The master's degree program in Sociology at MTSU effectively prepares graduates that intend to pursue further, doctoral-level academic study or seek employment in non-academic and applied settings in the public, private, and non-profit economic sectors. With relatively small classes, a low student-faculty ratio, and ample funding opportunities, the program offers students quality interaction with award-winning faculty, along with opportunities to collaborate on presentation and publication of academic and applied research. Specialized training and experience are available in public/applied sociology, criminology/deviance, medical sociology, research methods, sex/gender, social gerontology, and work and organizations, among other areas. The program supports a large proportion of full- and part-time students, and offers competitive funding opportunities to support tuition, travel, and research.
Attorney Jerry Gonzalez, initially seeking a professor as an expert to help research legal work, ended up becoming an expert himself by studying for a master's in sociology at MTSU. He turned his law interest into a thesis, using statistical analysis on whether judicial commissioners are violating state statute by not considering employment, ties to community, and length of residence when determining flight risk and bail amount. Gonzalez plans additional research including real-life reasons why people don't appear for court (transportation, babysitting, and lack of electronic calendar use). After earning a bachelor's in biological science, he worked as a U.S. Navy flight officer and intelligence officer and achieved rank of lieutenant commander. Gonzalez then served as a Secret Service agent before adding his law degree in 1996. His practice focuses on federal criminal defense and cases dealing with employment discrimination and constitutional law.
Dr. Meredith Dye, MTSU sociology faculty member, has contributed significantly to an area lacking research attention: suicide and prison. The esteemed Criminal Justice and Behavior criminology journal (2013) published her study “I Just Wanted to Die,” which compared suicide ideation among women serving life sentences prior to serving time and while in prison. Dye, who collaborates with graduate students, has an article forthcoming for The Prison Journal (2014) entitled “‘The Rock I Cling To:’ Religion in the Lives of Life-Sentenced Women.” She teaches a topics graduate class, which has looked at declining crime rates and increased mass incarceration and has focused on societal experiences and reactions to deviance including a historic chronology. She was named one of the University’s Outstanding Teachers in 2012 by the MTSU Foundation and Outstanding Advisor in 2013 by the College of Liberal Arts.
MTSU students on the academic track receive the research and theoretical training necessary to become successful doctoral students and have a high rate of acceptance at various doctoral programs. Students on the applied track have graduated to direct state agencies and multi-million dollar federal programs; serve as federal, state, and local investigators, researchers, and consultants; and coordinate or participate in a variety of university, non-profit, and social service programs. Potential professions, some of which may require additional training, include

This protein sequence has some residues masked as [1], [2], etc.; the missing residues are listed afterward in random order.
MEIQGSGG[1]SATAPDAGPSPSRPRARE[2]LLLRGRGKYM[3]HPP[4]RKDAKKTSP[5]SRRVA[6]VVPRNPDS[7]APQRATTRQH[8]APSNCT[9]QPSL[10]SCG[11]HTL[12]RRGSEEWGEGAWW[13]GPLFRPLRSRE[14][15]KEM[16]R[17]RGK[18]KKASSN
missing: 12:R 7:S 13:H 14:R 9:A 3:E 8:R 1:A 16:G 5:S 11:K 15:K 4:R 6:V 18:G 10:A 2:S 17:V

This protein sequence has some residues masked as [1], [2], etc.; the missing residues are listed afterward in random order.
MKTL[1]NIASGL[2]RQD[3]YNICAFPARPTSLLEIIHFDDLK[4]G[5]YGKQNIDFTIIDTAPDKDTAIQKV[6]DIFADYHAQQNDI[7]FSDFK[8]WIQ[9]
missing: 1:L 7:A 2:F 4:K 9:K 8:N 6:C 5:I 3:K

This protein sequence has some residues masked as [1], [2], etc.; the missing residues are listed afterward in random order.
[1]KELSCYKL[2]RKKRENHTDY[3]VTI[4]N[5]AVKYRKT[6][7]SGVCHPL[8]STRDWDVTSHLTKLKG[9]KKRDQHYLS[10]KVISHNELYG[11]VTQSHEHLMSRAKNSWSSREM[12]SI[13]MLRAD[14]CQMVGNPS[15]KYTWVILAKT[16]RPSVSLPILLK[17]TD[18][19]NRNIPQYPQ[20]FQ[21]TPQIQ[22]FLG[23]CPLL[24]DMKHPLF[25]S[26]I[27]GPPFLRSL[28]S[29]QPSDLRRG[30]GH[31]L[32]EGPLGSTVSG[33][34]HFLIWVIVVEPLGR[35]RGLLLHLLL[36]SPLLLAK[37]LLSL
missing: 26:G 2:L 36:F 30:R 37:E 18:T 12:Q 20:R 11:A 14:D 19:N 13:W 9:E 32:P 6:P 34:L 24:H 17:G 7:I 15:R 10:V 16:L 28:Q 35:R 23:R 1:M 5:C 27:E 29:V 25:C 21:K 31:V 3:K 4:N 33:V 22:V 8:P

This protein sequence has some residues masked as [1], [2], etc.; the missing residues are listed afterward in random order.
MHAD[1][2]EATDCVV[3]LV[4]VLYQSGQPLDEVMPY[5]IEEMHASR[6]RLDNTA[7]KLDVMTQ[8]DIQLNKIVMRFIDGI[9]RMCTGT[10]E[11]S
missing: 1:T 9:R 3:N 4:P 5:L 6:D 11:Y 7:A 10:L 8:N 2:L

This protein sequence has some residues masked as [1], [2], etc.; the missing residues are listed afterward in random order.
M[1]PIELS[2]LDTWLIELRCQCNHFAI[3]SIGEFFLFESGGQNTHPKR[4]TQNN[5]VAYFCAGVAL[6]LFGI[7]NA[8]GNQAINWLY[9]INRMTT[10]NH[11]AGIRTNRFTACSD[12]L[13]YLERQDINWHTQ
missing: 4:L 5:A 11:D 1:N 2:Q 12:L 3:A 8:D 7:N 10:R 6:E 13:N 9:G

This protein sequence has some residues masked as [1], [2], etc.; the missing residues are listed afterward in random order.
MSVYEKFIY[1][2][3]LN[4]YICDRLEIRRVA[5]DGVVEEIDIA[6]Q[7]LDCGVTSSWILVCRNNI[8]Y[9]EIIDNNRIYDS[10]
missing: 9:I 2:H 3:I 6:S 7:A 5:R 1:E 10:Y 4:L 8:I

The Department of Sociology and Anthropology offers the Master of Arts with a major in Sociology, as well as minors in Sociology and Gerontology at the graduate level.
Admission to the M.A. in Sociology program requires
Conditional admission is possible, but not guaranteed, if the GRE score is less than acceptable, prerequisites are missing or the grade is less than a C, or GPA is less than 2.75.
For complete curriculum details, click on the REQUIREMENTS tab above.
MTSU has an undergraduate major in Sociology leading to the Bachelor of Science (B.S.) or a Bachelor of Arts (B.A.) degree.
The Department of Sociology and Anthropology offers four undergraduate minors including Anthropology, Criminology, Family Studies, and Sociology. Department faculty members coordinate interdisciplinary minors in Archaeology, Asian Studies, International Media Studies, and Native American Studies.
The Department of Sociology and Anthropology offers the Master of Arts with a major in Sociology and a minor in Sociology at the graduate level.
Please see undergraduate catalog for information regarding undergraduate programs.
Admission to the Master of Arts in Sociology program requires
Conditional admission is possible, but not guaranteed, under the following circumstances:
All application materials are to be submitted to the College of Graduate Studies.
Application deadline for the M.A. program is April 1 for Fall admission, September 15 for Spring admission, but applications are reviewed on a continuous, rolling basis by the Admissions Committee and Program Director.
Candidate must complete 36 hours in the following course of study:
3 credit hours
Encourages students to think sociologically, integrating theoretical knowledge with a critical examination of everyday experiences and social problems/issues. Addresses both classical and contemporary theories: structural, interpretive, micro and macro applications.
3 credit hours
Focuses on the design and application of quantitative data collection and analysis procedures to practical problems and issues. Students pursue supervised independent design and analysis using SPSS or SAS.